The Dr’s eyes looked so incredibly sad and she said something about staying calm and that it would be ok but that my son was very sick and needed to be treated immediately for Type 1 diabetes. Huh? Diabetes? What do you mean? I think he just has a bladder infection. Can we retest? Are you sure?………She paused and said Yes. She explained that his blood sugar was too high to even read on the meter and that he was in risk of coma or death if I did not get him treated right then. She also said she was sorry and that our lives would never be the same but that we would be ok. She gave me a hug and let’s be honest..Dr’s don’t usually give hugs so this must be pretty bad.

That day was a whirlwind. Our lives changed forever. We took Hayden immediately to the endocrinologist where he received his very first insulin shot. He cried and kept asking if he was going to have this forever. It literally broke our hearts. The whole family. We were given SO much information it was like drinking water from a firehose! And try retaining that info when you are still in a fog and shock from what you’ve just learned. But we listened and tried to absorb as much as we could because we knew that it was OUR job to keep him alive.

So if any of this sounds like something either going on with your self or your child or someone else’s child, I hope this story and list of symptoms below will pop into your brain and sound the alarms! It can happen to anyone, at any age! Be someone with knowledge than can prevent an unnecessary loss of life. Trust your gut when you feel like something is off and ask for the 2 second test to check their blood sugar! You are now GREATER THAN you were before reading this.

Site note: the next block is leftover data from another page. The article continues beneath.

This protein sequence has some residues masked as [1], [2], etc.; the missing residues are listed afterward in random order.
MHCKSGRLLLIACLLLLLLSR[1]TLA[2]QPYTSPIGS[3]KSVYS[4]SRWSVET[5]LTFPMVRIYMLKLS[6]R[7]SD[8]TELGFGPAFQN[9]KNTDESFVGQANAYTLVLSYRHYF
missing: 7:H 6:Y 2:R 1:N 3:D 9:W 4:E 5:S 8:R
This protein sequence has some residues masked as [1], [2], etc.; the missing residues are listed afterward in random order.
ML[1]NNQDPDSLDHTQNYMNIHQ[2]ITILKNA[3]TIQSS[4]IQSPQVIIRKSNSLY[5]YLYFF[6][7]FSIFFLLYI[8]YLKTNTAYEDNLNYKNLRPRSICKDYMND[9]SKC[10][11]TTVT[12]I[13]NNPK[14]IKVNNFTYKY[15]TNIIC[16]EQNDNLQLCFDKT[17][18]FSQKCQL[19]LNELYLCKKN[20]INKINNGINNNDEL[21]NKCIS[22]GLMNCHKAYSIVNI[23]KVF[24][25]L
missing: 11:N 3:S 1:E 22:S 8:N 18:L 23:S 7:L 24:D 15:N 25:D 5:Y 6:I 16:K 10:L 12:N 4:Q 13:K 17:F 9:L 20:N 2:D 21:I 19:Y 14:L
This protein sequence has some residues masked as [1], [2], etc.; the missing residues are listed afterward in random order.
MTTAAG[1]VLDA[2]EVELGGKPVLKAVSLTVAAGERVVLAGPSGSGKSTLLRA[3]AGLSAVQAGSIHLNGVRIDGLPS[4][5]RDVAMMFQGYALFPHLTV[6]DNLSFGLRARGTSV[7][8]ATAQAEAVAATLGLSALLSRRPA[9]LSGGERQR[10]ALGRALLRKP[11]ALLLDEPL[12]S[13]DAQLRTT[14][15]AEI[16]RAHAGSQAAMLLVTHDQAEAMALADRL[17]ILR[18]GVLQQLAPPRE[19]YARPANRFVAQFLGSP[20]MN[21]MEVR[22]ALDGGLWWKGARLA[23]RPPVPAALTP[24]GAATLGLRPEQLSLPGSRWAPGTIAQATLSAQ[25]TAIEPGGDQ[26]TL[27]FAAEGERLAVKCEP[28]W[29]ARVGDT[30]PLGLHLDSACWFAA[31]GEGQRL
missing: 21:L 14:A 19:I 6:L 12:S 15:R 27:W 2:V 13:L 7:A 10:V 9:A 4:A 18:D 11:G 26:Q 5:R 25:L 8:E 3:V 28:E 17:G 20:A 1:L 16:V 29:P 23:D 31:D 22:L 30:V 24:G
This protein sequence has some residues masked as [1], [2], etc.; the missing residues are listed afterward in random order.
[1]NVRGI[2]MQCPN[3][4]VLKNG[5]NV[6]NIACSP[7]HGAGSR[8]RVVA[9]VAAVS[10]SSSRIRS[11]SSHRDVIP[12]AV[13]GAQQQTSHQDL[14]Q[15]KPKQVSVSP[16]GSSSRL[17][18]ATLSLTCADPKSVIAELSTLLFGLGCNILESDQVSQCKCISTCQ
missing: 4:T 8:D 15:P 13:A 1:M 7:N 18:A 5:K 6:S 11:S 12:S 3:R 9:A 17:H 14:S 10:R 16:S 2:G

Extreme Thirst Frequent and Urgent Urination Tired
Extra Hungry Flu like symptoms Losing Weight
Blurry Vision Dizziness Fighting infections
Bed wetting Irritable
Fruity Breath
Flu Like Symptoms




3 comments to

    Pearl / Reply

    My son was diagnosed Dec 16th 2017. Our story is also similar to yours. I just showed my son a photo of your son on (on the Beyondtype1 Instagram page). My son enjoyed seeing another boy his age with T1, we have not met anyone with it yet. ?

    Debbie Bidwell / Reply

    I read this with tears streaming down my face. Your story is all too similar to ours. ?

    Lynn / Reply

    I admire you and give you much praise for stepping out to spread awareness and help educate others about Type 1 diabetes. The unknown is scary, and I truly believe that the more people know and understand about it, the better people’s lives can be. (Living with Type 1 diabetes since age 12 – that was 31 years ago). Keep up what you are doing!